Dining Reviews

A Foray into Foraging

diningIndulge in a taste of the wild side at the second annual Big Sur Foragers Festival
Web extra: Chanterelle, Honey and Lavender Ice Cream recipe

Big Sur, with its world-famous beauty and rugged wilderness, is no stranger to disaster. In the words of Sharen Carey, locals know “it’s not a matter of if, but when” the next calamity will cause road closures or, worse, evacuations. Case in point: the recent Pfeiffer Fire, which ignited on Dec. 15 and consumed more than 900 acres in Big Sur’s Los Padres National Forest.

For Carey, executive director of the Big Sur Health Center, the blaze was yet another reminder of why her organization exists. As the only medical facility within the 100 miles between Carmel and Cambria, the health center provides a necessary service to people who choose to dwell in this extremely remote locale, as well as the more than four million visitors who flock there each year. 

“We have residents who live way up ridges and down canyons, and some who live as much as a couple of hours drive [from town],” says Carey, who spoke to GT in the days following the fire’s onset. “The presence of the health center is really critical to the well-being of the community.”

Fundraising is essential to keeping the center up and running, and the health center is gearing up for the second installment of what it hopes will become its signature fundraising event: The Big Sur Foragers Festival. The weekend kicks off Friday, Jan. 17 with a “Firestone and Fungus” dinner at Big Sur Roadhouse (where baked field peas, foraged winter greens and brisket are some of the menu items) and continues with a variety of delicious events throughout the weekend. Local wines and beer will also be featured.

The same wildness that makes Big Sur a bold place to live and an attractive place to visit lends its small-but-distinctive culinary scene a special, highly localized flavor. Inspired by the popularity of the now-defunct Big Sur Chanterelle Festival, organizers selected foraging as a focus for the festival as a way to highlight and celebrate that untamed spirit.

“It allows chefs to build upon the chanterelle theme but opens it up to all sorts of mushrooms and other foraged foods,” says Carey.

dining2Last year, Ripplewood Resort owner and former chef Carl Shadwell found himself with eight pounds of chanterelle mushrooms in the days leading up to the inaugural Foragers Festival. Together with other ingredients gleaned from his surroundings—including Meyer lemons, lavender and honey—he concocted a chanterelle ice cream that took home the prize for Most Unique Dish in the Fungus Face-Off.  

“It’s so hard to describe—it had a bit of a savory taste, but what you were getting was a lot of the vanilla, Meyer lemon and a hint of the lavender, and all of a sudden you’d crunch into the mushroom,” he says. (See gtweekly.com for the recipe.) Other winning dishes included an abalone porcini fritter with pickleweed and red dulse seaweed (Most Artistic Presentation) and matsutake braised beef ragout with roasted garlic, Mazuna, Carmel Valley Ranch salt, and shaved black truffles on crostini (People’s Award).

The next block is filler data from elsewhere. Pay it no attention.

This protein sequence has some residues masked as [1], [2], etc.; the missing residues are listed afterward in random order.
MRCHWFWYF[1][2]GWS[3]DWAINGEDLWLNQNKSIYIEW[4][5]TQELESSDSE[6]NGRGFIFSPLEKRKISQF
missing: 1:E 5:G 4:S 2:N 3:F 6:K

Shadwell will, once again, participate in the Fungus Face-Off, which will take place Saturday afternoon at Ventana Inn & Spa, but—save for a hint about rabbit—he was tightlipped about the recipe he has up his sleeve. The competition will be followed by a multi-course dinner featuring three guest chefs.

Although there will be no organized foraging events during the festival, participants can learn how to identify edible wild plants from expert foragers during the “Wild Mushroom Walk and Talk” on Saturday morning.

When he spoke to GT before the holidays, Shadwell noted that Big Sur had yet to see many mushrooms due to a lack of rain. And with Pfeiffer Ridge now scorched by the fire, the outlook for fungi is even more uncertain. But, Big Sur is accustomed to making do with what they have—and the festival promises to be a shining example of that character. 

“This community takes care of one another,” Carey told GT in December. “We’re in the middle of the fire, and everyone is coming together to support one another, figure out who needs what, [and] take care of their neighbor.”

In that vein, local chefs and businesses are donating their talents to the fundraiser, and organizers are hopeful that residents will turn up in high numbers. For Big Sur fans who live outside its borders, the festival is just one more good reason to pay a visit. 

The Big Sur Foragers Festival takes place Jan. 17-19 at various times and locations. Visit bigsurforagersfestival.org to learn more. Tickets are at eventbrite.com.

Chanterelle, Honey and Lavender Ice Cream By Carl Shadwell

Makes: 2 quarts
You will need an ice cream maker for this recipe. This savory ice cream works well as tablespoon sizes served with pate a choux or Lacey almond cookies.  

1 ¼ cup honey
2 sprigs lavender blossom
1 cup half and half
3 cups real whipping cream
12 egg yolks
2 vanilla beans
1 cup sugar
Zest of 4 Meyer lemons
3 lbs finely chopped chanterelles
1 tsp. finely chopped thyme

Blanch zest in boiling water for 2 minutes. Refresh. Chop in fine mince.
Combine half and half, cream, sugar, honey, lavender, vanilla bean. Bring to a simmer. Cool. Strain.
Sauté mushrooms in 2 tbsp. butter for 5 minutes. Add salt and pepper to taste (around a pinch of each). Add thyme. Cool.
Heat cream mixture to simmer in a non-corroding pot. In a bowl, whisk eggs, and add hot cream in small amounts. Return to pan on low heat, stirring constantly. When thick (when it coats the spoon), chill.
Add mushroom mix, lemon zest, and cream.
Turn into an ice cream maker and follow instructions. Freeze.

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